Coming Soon: No Travel Or Passport If You Owe IRS
The movement started in 2012, when Sen. Harry Reid (D-Nev.) proposed that if you owe the IRS more than $50,000, you shouldn’t get a passport.
These efforts morphed into Senate Bill 1813, introduced by Senator Barbara Boxer (D-CA). Mostly it was about highway safety, but would also authorize the federal government to prevent Americans from leaving the country if they owe back taxes. One idea is to allow the State Department to revoke, deny or limit passports for anyone the IRS certifies as having a seriously delinquent tax debt in an amount in excess of $50,000.
A $50,000 tax debt is easy to amass today. In addition, tax liens are pretty standard. The IRS files tax liens routinely when you owe taxes. It’s the IRS way of putting creditors on notice so the IRS eventually gets paid. In that sense, the you-can’t-travel idea seems extreme. Some commentators noted that a far smaller sum of unpaid child support can trigger similar passport action.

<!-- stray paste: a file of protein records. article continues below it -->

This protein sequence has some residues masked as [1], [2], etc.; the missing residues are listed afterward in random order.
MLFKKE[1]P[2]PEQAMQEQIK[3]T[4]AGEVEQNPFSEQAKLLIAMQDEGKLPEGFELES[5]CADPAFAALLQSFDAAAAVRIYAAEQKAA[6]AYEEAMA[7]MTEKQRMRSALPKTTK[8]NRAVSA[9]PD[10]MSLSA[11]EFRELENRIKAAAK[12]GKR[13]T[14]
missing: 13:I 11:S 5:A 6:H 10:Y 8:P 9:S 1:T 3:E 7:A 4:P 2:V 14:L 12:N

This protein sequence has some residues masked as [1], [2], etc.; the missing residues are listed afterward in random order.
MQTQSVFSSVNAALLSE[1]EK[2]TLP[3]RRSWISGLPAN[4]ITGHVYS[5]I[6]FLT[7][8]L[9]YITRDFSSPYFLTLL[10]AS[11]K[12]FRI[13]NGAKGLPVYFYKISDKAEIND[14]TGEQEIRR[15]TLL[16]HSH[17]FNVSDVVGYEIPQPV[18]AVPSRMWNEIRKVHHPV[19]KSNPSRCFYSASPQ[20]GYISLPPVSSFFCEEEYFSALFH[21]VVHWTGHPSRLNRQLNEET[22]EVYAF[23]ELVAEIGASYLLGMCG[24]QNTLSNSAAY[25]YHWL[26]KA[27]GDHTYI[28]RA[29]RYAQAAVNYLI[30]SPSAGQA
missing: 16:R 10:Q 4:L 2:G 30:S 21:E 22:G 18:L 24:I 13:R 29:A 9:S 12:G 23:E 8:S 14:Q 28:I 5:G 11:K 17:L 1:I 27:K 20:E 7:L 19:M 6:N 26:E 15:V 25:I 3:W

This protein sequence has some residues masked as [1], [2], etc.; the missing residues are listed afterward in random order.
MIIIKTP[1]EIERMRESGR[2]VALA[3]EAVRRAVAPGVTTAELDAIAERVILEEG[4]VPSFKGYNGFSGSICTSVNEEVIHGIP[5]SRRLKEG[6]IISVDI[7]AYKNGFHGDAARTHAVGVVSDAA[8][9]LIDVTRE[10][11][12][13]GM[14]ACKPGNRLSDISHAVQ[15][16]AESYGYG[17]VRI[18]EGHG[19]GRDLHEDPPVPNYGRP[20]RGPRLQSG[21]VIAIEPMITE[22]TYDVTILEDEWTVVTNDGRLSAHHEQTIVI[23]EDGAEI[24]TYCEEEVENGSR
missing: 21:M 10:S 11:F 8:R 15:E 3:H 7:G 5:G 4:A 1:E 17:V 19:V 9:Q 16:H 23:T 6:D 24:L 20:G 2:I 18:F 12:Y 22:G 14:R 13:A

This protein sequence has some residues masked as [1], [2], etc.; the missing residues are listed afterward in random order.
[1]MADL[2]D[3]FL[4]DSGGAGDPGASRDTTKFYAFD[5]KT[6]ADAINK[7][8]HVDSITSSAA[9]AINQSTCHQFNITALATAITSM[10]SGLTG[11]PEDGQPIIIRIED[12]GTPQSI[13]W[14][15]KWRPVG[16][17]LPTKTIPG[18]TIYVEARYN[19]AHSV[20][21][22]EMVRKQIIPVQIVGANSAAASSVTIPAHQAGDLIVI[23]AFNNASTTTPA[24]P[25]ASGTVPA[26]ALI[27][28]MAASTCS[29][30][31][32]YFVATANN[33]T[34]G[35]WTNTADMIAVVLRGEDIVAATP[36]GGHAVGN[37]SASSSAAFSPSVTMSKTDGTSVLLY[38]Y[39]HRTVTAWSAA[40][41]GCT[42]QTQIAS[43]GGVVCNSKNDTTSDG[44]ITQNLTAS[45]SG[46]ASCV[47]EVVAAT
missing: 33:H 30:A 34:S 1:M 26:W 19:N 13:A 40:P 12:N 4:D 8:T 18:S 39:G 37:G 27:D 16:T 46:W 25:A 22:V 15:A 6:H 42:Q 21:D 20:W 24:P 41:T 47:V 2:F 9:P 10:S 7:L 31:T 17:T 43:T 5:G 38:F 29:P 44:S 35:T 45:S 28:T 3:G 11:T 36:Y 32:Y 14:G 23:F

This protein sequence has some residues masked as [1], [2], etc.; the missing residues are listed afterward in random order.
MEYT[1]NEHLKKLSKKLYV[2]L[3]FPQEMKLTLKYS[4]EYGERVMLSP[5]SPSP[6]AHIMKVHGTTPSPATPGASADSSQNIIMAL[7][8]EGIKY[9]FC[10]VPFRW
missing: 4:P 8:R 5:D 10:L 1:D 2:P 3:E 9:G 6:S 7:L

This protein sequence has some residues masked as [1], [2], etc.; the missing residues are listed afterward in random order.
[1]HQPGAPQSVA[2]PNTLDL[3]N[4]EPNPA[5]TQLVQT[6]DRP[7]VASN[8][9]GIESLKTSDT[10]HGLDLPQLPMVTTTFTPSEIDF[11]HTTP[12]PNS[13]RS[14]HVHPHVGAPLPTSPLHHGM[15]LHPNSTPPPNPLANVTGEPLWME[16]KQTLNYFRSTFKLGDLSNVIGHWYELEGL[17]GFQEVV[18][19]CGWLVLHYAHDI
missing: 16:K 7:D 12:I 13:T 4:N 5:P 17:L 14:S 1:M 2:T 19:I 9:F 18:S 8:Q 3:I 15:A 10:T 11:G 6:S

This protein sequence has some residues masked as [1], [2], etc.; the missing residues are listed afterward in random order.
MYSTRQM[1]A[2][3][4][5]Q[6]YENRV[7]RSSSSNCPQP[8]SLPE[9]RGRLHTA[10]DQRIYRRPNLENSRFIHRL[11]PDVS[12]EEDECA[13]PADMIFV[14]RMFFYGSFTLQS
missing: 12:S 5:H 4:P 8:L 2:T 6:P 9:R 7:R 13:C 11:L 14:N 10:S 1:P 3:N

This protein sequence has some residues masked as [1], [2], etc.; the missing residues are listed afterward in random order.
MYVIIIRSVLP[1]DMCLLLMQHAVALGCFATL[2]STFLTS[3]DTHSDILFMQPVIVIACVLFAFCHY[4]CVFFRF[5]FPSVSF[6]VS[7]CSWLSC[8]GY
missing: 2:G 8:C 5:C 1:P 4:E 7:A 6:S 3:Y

The proposed law now appears in the pending Highway Bill, more prophetically labeled the “Moving Ahead for Progress in the 21st Century Act” or “MAP-21”. It would add a new section 7345 to the code entitled “Revocation or Denial of Passport in Case of Certain Tax Delinquencies”.
Editor's Note: This is another illustration of the fact that you do not own your citizenship and passport. The government does. And they can take it away for any reason they see fit. This is an excellent reason to have a second passport. You may want to check out Going Global, our comprehensive publication where we discuss the best countries and methods to obtain a second passport in great actionable detail.
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